Endurance Challenge held every year in Chapman's honour
Chapman’s Challenge held on the island every year in his honour. In 2016, his descendants participated in the challenge and are listed in placing 4 and 5.

I have previously written that the British deserted Malaya when the Japanese invaded but now realise that not all the British left. Some chose to stay. Freddy Chapman stayed.

This realisation prompts me to reflect on the conscience that drives the individual. When people disagree with the actions of their elected government, they can choose to act differently. One of the stories in my book is about a family that opens their home to asylum seekers released from Baxter  Immigration Detention Facility in South Australia. Their actions bring healing, not only to a young Sri Lankan asylum seeker, but also to themselves.

Politicians and all manner of people in authority purport to speak and act on our behalf. But that doesn’t remove from us the ability to think as individuals, and to choose to act in what we believe is the right spirit.

 

Harmony Day Celebrations

Ethiopian Bread Basket
Ethiopian Bread Basket

Last Sunday, at the Migration Museum in Adelaide, Anette and Zaid demonstrated how to make Injera, an Eritrean/Ethiopian flatbread. They have kindly agreed to share their Eritrean flat bread and beef stew recipe here. Anette became a mentor to Zaid as part of the Fuse Mentoring program, run by Baptist Care, where new arrivals are paired up with volunteers who help them find their feet in Australia.

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Outside the cooking demo hall, under a gazebo, an articulate young lady from Congo was delivering a speech to a small crowd. She described her experience of arriving in Australia as ‘landing on the moon.’ Bryan Hughes, the Fuse Mentoring coordinator later said that having a friend is a real lifeline for new arrivals, who might have little or no English skills.

The Australian Refugee Association (ARA) and Welcome to Australia  were partners in this event. All these organisations welcome volunteers. Various other groups in Adelaide also do their bit to help new arrivals, such as holding free English classes and coffee mornings. It seems timely to put up an  information page where various refugee resettlement resources in Adelaide can be listed in one place so that resources and needs can be more easily matched. I have therefore set up a page on this blog – Adelaide Asylum Seeker & Refugee Support – where groups providing services to refugees and asylum seekers can share their contact details and say a bit about what they offer.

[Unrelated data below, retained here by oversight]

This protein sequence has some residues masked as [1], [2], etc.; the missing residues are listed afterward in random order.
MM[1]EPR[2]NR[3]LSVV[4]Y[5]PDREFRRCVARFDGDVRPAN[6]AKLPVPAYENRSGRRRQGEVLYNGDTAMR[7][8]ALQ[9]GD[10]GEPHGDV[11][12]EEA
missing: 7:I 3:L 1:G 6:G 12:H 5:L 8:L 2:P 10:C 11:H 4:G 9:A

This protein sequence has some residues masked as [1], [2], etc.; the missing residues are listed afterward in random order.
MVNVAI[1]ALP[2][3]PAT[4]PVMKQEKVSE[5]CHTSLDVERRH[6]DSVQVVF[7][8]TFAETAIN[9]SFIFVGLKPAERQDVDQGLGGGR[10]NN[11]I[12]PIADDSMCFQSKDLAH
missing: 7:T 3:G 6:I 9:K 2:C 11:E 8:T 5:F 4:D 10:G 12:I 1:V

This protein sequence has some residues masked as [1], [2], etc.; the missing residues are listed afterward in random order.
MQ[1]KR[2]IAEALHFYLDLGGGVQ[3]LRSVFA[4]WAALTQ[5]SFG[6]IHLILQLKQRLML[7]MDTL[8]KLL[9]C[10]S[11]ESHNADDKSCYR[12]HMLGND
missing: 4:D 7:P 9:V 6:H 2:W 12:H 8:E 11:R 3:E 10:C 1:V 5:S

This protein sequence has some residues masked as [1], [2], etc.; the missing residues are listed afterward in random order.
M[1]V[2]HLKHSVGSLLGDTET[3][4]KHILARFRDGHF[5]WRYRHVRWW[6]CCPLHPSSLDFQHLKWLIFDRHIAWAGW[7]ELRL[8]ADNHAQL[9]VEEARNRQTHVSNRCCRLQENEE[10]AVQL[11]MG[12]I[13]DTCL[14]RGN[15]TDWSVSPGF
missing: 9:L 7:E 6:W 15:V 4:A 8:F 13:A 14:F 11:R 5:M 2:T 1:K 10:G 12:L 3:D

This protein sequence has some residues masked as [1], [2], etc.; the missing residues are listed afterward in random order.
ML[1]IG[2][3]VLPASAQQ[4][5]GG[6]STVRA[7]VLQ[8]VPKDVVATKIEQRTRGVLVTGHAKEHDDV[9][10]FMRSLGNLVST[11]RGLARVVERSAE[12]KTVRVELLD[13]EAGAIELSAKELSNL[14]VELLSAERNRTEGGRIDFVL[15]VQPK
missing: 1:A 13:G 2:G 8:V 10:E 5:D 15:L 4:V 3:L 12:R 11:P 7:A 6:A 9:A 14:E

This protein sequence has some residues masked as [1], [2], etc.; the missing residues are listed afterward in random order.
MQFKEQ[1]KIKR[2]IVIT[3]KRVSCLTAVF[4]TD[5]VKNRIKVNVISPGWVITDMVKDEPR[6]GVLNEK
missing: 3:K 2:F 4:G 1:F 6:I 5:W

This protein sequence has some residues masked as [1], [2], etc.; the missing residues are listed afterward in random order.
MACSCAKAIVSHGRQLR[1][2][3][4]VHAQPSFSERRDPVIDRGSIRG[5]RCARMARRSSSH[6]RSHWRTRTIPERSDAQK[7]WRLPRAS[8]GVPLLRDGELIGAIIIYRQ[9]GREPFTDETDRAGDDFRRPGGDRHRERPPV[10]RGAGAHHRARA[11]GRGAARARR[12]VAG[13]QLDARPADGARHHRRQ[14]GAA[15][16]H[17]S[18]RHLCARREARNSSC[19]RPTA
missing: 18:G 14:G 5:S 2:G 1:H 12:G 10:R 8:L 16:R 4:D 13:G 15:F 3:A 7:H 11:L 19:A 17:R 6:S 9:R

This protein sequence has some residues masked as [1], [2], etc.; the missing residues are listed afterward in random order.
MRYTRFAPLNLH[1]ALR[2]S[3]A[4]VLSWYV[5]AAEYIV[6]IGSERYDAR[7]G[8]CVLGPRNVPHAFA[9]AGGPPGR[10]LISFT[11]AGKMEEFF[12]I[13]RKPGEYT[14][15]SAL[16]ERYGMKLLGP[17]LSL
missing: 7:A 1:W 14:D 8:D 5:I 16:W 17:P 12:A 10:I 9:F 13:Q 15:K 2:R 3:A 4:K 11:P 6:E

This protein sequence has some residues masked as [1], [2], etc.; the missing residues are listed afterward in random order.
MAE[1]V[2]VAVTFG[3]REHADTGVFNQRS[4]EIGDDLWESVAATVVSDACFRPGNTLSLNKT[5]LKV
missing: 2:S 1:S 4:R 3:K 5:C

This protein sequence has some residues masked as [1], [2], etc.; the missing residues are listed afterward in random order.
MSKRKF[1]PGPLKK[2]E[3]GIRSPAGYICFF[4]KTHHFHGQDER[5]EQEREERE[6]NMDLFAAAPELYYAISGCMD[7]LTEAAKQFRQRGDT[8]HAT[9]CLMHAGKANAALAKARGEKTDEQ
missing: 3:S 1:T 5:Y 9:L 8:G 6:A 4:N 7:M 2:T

If we work together, we can achieve more.

Unfinished business

“You’ll send me a copy, won’t you?” said Mr Malcolm Fraser to me as we stood at the door of his office, high above Collins Street in Melbourne. I cannot remember my exact words but I said that I would work on the book – did I say work, or did I say work quickly? – and promised to send him a copy.

The book in question was Place of Refuge. I interviewed him for one hour on the 24th of September, 2014, on the topic of asylum seekers for Chapter One of the book. Yesterday, on the morning of the 20th of March, 2015, as I was completing an Arts SA grant application for the book, I learnt of his passing.

Tears streamed down my face. I was so sorry that I had not sent Mr Fraser a copy of the book; I had not finished writing it. It was a topic that was very close to his heart. In that interview, he said to me, ‘You either believe people are equal or you do not.’